The descent line followed also depends on snow conditions – with a quick descent from Col Freshfield being possible early season, or the longer option of reversing the SE Ridge being safer once the snowy descent has dried out.
Second night at the Torino Hut.
Day 3 – Aiguille D’Entreves
Finally we make a traverse of the classic Aiguille D’Entreves.
This is an exciting final warm up climb before the Matterhorn, with the day starting as scrambling, followed by some tricky and exposed rock climbing pitches to reach the summit. The descent is also varied; involving lowers, down climbing and more good alpine ridge terrain to reach the glacier.
NB If you have already climbed a number of the routes mentioned above, then various alternative acclimatisation programs are possible to prepare for the Matterhorn. Good alternative climbs include the Aiguille du Peigne, Tacul North Face, Lagginhorn South Ridge etc.
Tue PM – Return to Chamonix
Day 4 – Travel across to Zermatt
In the morning we drive over to Zermatt, taking a train the last few Km up to town (Zermatt is a car free resort) then take the cable car up to Schwarzsee and walk 2 hrs up to the Hornli Hut for the night.
Day 5 – Ascent of the Matterhorn
Leaving the Hornli Hut at just after 4am, we begin our climb. The route is long, with continuous scrambling and trickier rock pitches either side of the emergency Solvay Hut, which marks the half way point of the climb.
Above the Solvay, the route continues up to The Shoulder at 4000m, where a section of fixed ropes are used to overcome the steep step in the ridge above. It’s common to put crampons on along this section, in order to climb the snowier terrain and the final Summit Icefield which leads to the Madonna and the summit 40 metres beyond.
It’s not over yet though, as it’s a long and careful descent back down to the Hornli Hut, which often takes an hour or so longer than climbing up.
Day 6 – Reserve Day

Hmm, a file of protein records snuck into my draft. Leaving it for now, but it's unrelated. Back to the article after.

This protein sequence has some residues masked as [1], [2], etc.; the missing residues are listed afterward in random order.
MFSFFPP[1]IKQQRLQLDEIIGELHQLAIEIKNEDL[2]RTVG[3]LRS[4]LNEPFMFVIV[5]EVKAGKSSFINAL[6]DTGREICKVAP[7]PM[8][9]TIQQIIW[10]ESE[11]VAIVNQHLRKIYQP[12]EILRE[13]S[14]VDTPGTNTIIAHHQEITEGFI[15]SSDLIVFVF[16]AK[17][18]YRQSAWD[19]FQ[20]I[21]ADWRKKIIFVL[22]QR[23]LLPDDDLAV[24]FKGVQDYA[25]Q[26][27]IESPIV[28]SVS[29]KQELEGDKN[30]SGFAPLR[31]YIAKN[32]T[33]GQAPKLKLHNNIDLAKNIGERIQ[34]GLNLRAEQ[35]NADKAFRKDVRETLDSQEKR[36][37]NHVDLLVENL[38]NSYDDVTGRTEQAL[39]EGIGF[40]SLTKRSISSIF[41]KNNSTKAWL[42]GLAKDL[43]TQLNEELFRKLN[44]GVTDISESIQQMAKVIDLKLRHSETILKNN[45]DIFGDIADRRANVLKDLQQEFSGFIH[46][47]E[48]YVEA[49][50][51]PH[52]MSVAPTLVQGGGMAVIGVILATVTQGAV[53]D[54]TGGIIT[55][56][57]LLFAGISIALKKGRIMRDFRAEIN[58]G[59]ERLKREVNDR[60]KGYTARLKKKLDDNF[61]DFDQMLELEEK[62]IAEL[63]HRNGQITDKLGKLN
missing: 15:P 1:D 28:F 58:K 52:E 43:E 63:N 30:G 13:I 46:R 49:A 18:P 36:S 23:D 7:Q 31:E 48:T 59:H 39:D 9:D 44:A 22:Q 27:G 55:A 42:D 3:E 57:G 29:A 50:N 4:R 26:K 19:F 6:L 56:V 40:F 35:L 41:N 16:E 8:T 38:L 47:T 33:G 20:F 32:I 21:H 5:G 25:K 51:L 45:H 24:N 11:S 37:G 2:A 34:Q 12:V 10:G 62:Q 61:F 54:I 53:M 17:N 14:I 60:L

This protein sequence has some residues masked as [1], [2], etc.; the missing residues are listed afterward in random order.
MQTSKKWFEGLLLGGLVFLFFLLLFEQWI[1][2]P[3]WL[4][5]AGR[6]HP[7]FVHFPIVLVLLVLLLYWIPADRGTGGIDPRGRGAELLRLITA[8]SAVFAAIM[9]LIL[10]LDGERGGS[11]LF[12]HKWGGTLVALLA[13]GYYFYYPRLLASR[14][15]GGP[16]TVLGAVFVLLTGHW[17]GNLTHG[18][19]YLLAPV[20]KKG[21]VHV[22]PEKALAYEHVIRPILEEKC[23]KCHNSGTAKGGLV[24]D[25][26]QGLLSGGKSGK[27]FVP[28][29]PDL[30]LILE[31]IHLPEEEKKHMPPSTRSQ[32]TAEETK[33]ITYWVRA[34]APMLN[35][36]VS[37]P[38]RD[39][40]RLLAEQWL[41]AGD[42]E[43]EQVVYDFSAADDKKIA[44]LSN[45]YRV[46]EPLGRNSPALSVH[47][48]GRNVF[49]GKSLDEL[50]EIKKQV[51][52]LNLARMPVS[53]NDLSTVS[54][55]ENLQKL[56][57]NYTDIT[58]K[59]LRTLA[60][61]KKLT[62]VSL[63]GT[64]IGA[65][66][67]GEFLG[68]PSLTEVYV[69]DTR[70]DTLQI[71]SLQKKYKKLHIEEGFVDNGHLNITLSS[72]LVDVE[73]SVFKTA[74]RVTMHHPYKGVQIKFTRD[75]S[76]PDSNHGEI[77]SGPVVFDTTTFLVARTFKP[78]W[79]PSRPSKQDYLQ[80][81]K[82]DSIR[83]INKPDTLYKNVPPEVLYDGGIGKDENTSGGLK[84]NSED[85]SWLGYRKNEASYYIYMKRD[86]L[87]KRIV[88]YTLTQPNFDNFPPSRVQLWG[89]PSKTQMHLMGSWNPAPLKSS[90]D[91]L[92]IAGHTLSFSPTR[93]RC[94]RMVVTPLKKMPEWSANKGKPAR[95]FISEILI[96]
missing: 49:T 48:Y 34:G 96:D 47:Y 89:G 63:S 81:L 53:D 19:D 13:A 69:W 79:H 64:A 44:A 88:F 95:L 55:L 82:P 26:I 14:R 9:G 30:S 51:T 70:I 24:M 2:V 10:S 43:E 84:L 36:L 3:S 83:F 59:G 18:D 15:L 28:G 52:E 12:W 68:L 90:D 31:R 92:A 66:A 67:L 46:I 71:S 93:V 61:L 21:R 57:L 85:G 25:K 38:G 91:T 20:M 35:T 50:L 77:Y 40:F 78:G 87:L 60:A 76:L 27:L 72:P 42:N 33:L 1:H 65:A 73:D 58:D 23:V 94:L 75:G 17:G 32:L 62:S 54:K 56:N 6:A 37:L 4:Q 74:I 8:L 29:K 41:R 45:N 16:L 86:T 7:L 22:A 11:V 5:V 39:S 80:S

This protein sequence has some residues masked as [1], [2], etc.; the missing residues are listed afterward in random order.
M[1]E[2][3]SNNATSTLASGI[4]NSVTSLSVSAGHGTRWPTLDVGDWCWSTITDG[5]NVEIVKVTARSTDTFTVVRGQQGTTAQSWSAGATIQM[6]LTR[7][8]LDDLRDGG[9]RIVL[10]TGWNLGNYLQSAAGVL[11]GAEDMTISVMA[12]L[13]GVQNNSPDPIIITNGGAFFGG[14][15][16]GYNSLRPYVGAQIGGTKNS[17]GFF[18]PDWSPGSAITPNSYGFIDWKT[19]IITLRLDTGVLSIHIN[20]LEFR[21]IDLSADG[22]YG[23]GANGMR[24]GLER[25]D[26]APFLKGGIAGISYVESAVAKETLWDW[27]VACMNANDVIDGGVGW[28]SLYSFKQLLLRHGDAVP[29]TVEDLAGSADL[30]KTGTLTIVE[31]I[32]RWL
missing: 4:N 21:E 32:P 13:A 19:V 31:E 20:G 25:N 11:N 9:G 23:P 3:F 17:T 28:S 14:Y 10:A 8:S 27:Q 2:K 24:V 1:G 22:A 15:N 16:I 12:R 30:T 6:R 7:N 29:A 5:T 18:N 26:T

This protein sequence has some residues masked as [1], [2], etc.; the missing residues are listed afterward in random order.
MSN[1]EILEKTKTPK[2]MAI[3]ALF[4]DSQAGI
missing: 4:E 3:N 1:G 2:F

We either return to Chamonix after a successful ascent, or use Friday for a final attempt at the Matterhorn.
If we climb the Matterhorn on Friday, then it’s possible to take the cable car down to Zermatt afterwards and drive back to Chamonix in the evening.
Our Best Matterhorn Advice
The better your personal climbing level, the more you will enjoy the trip – ie being able to climb comfortably and in control even when tired at the end of a long day, or if conditions are challenging will always increase your chances of success. Lots of scrambling or out door rock climbing is the ideal way to achieve this, although visits to your local climbing wall are also very beneficial if you don’t live near any mountains.
The fitter you are, the more you will enjoy the ascents and the better you will recover between climbs as you acclimatise for the Matterhorn. Alpinism is fundamentally a cardiovascular endurance sport, so you need to do plenty of multi hour training sessions in the run up to the trip: ie only training at the gym and local climbing wall won’t cut it for the Matterhorn – at weekends, you need to get outside walking/cycling/running for several hours at a stretch.
Good acclimatisation makes a big difference on summit day. If possible, try and come out a few days early to do some pre acclimatisation before the trip starts – this will always be time well spent.
If you start the week well prepared, then all you need is some good acclimatisation, a decent weather window and you’ll enjoy climbing one of the most amazing mountains out there – so do it properly, safely and enjoy it!
Klemen did a great job. The pace, objectives and work load beforehand, the plan to make the weather window for the Matterhorn and judging that I could make it from the Trocknersteg in time was spot on. And a great wind down day on the Valle Blanch at the end. Superb. One happy customer.